How To Curb Hunger While Intermittent Fasting

how to curb hunger while intermittent fasting

Intermittent fasting is when you abstain from food for a designated period, and then have eating windows where you’ll eat the healthy meals you’re used to. Anytime you depart from your regular eating schedule, you’ll have to deal with bouts of hunger. And, if you’re used to eating three meals daily, you’ll feel hungry regardless of the length of your fast. 

So, here’s how to handle hunger, or avoid it, while you’re intermittent fasting:

Hunger and Intermittent Fasting

Your appetite serves a purpose. It keeps you alive by telling you when you need to eat, but not all hunger signals are beneficial. Sometimes, you’ll feel hungry 1 or 2 hours after a large meal, and the sight of your favorite food can make your stomach rumble, even when you’re not hungry. So, why would you feel hungry if you’re in no danger of starving?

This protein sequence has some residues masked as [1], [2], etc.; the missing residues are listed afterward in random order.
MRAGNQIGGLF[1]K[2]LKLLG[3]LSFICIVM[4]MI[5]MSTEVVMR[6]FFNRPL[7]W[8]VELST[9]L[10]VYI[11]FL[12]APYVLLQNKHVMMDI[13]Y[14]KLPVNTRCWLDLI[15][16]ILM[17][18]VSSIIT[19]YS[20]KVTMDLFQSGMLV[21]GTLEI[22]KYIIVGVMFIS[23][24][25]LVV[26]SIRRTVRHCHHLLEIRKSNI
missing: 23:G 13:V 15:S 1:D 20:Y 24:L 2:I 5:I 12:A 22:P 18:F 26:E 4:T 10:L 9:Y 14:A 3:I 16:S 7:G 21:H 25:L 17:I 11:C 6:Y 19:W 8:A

Your body’s hunger signals haven’t evolved to respond to the constant availability of food that modern life provides. And your brain hasn’t grown accustomed to differentiating between real hunger and hunger that’s a response to available food. 

To deal with hunger, you’ll want to learn new ways of responding to your hunger signals by changing what you eat, or changing how you react to hunger pains. 

What Causes Hunger? 

Your body and brain are so good at encouraging you to seek fuel you can easily take in more energy than you need. Your “food-gut-brain-axis” controls your hunger. It’s a complicated system involving your hormones, physiology, and your psychological response to food. 

Your hunger begins in your gut. When your stomach, large, and small intestine empty after your last meal, the hunger hormone motilin is released. When motilin enters your system, it triggers the hormone ghrelin, which can release when you anticipate mealtime, whether you’re full or not. The expectation of food makes you hungry, rather than the time of day. No doubt you’ve felt hungry when you’ve seen delicious food, or when you thought your meal was too small or unsatisfactory.